THE QUESTION: What is the most exacting kind of skiing?

January 12, 1959

ART DEVLIN
Lake Placid, N.Y.
Four-time national champion
Jumping. Time is the only thing that matters in the other events, whereas in jumping, you are judged by style and distance. Style is just as important as distance, and a skier can have the longest jumps and still lose.

MRS. SALLY PABST
Manchester, Vt.
Wife of Bromley area owner
The slalom, the giant slalom and the jumping event, of course, all require skill but the slalom is the most exacting. It's practically precision all the way. The giant slalom is more of a controlled downhill with the gates farther apart.

ALTON C. MELVILLE
Salt Lake City, Utah
President, National Ski Assn.
Although the downhill is the most daring, the slalom is the most exacting because it requires more rhythm, timing, technical skill and strength. Jumping is second from the viewpoint of skill, and the cross-country the most exacting for endurance.

RALPH MILLER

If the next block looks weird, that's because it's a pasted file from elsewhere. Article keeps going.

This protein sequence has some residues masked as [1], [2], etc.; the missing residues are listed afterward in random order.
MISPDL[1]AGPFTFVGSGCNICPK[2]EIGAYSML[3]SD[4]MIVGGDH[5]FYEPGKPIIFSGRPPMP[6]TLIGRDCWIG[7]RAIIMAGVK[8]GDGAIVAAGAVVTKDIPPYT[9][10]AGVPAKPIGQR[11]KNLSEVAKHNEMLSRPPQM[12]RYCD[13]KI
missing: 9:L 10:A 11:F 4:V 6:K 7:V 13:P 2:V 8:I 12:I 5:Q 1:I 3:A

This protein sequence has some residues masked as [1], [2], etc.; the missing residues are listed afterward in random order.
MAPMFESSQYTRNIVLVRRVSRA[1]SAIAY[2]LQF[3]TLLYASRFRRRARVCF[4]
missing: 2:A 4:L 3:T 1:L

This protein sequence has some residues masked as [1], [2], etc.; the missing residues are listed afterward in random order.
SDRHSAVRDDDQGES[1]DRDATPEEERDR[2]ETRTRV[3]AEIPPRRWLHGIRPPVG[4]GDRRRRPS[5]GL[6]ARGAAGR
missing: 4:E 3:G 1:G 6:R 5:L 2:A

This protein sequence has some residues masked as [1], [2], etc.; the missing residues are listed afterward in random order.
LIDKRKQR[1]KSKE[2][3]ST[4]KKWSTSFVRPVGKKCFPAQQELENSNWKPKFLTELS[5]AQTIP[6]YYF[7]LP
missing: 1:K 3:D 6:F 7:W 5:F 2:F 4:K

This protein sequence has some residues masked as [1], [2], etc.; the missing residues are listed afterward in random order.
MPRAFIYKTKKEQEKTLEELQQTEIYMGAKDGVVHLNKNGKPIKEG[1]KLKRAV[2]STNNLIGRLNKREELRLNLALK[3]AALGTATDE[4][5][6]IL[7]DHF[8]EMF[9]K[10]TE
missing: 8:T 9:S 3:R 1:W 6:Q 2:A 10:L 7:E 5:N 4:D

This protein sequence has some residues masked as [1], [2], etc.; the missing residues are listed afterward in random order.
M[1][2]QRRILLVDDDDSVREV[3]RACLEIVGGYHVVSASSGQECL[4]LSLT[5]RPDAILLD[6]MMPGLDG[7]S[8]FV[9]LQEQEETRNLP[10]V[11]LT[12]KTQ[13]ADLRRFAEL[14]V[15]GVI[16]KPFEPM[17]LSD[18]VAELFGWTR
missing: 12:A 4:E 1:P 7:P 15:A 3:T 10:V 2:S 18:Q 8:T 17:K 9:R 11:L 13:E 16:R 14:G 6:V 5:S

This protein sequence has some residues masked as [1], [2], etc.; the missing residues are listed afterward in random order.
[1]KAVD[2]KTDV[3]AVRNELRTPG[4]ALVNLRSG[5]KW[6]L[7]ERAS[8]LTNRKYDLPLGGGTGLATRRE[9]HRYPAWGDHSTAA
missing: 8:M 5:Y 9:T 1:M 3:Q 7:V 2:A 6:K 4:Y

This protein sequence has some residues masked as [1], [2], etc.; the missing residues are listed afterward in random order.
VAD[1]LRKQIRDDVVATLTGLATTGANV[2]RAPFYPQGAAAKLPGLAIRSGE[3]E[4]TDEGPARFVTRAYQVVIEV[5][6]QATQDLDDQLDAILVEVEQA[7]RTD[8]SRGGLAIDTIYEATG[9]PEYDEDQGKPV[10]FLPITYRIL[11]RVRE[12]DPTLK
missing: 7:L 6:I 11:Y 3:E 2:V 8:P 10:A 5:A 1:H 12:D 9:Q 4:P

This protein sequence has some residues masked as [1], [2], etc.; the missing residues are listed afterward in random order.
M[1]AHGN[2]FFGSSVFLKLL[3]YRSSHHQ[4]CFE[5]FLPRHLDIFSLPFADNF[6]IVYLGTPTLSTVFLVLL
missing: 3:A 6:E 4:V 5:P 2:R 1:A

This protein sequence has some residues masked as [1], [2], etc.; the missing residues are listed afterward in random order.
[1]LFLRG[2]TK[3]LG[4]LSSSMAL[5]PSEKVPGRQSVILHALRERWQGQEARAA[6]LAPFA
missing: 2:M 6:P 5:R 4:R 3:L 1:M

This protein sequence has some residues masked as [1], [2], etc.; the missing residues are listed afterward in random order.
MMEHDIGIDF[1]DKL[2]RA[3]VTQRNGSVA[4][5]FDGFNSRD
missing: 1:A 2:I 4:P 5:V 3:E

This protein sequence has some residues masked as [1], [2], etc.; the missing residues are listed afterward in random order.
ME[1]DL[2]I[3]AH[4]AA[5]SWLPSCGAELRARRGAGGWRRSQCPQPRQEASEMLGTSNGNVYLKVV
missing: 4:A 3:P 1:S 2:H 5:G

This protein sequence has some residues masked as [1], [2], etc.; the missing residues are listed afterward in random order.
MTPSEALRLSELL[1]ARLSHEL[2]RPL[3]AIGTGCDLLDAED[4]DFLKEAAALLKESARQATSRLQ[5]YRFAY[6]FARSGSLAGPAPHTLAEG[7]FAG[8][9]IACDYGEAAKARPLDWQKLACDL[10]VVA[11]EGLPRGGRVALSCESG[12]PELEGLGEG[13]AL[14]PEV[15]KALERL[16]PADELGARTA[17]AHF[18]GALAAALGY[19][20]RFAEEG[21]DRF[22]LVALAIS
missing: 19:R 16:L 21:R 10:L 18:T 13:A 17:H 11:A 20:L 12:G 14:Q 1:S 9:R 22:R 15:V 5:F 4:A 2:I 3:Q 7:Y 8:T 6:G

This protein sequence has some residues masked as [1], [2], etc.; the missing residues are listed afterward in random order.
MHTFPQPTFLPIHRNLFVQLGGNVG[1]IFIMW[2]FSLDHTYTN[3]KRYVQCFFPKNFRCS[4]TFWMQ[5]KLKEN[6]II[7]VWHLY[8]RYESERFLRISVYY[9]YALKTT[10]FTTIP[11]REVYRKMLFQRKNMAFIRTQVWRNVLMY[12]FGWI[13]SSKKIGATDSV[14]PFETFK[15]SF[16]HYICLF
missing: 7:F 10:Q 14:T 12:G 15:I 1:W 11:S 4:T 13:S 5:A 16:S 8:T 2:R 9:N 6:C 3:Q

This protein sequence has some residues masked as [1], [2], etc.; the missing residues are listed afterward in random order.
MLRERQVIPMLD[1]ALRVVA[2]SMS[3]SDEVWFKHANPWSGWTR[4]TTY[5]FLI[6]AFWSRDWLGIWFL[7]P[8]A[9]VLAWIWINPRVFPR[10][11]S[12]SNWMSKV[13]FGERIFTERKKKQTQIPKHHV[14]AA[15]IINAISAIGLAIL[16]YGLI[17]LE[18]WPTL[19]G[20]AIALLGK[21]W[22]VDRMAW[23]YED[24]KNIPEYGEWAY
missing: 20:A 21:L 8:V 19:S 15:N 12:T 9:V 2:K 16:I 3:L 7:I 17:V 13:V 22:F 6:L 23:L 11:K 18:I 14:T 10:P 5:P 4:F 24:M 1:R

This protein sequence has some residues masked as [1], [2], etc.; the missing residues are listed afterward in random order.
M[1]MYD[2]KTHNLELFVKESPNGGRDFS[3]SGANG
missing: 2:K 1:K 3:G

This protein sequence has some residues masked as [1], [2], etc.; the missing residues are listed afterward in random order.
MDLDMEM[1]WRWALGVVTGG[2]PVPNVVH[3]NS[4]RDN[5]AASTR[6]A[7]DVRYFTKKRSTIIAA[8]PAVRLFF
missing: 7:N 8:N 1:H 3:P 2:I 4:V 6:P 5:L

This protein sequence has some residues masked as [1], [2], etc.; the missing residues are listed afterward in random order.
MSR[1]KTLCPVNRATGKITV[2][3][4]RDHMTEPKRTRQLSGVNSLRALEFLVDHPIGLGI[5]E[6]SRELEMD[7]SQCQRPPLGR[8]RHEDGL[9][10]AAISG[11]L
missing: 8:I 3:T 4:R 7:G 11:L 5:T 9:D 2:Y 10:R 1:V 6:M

Hanover, N.H.
Olympic skier
The downhill. You have to make judgments during the race. In the other events you have a better idea of the conditions you're faced with. You travel faster in the downhill and you don't see the course the day of the race.

TILA UNCEIN
Maracaibo, Venezuela
My parents and I used to ski in Canada every winter. I found the cross-country more exacting, although I have never tried jumping. To win in the cross-country, you must be very expert, and you also have to be in excellent condition.

MARION WHITING
Portland, Ore.
President, Pacific Northwestern Ski Assn.
The slalom. It requires a greater degree of sustained precision as opposed to a high degree of precision at certain parts of jumping competition, where your timing must be exact at the takeoff and the coordination must be perfect in landing.

GORDON WREN
Reno
Director, Sky Tavern Ski School
I jumped in the Olympics, but I think the slalom is more exacting. It takes sharper training and more conditioning. The top athletes come out stronger in the slalom. I've seen some skiers "luck out" against better men in jumping.

OLAV ULLAND
Seattle
Coach, U.S. Olympic jumping team
The takeoff for the jump. You're going 50-60 miles an hour and you must hit your spring on a few inches to get maximum distance. Next, though the slalom is precise, the cross-country is more exacting because of the physical strain.

NINE PHOTOS

HOLE YARDS PAR R1 R2 R3 R4
OUT
HOLE YARDS PAR R1 R2 R3 R4
IN
Eagle (-2)
Birdie (-1)
Bogey (+1)
Double Bogey (+2)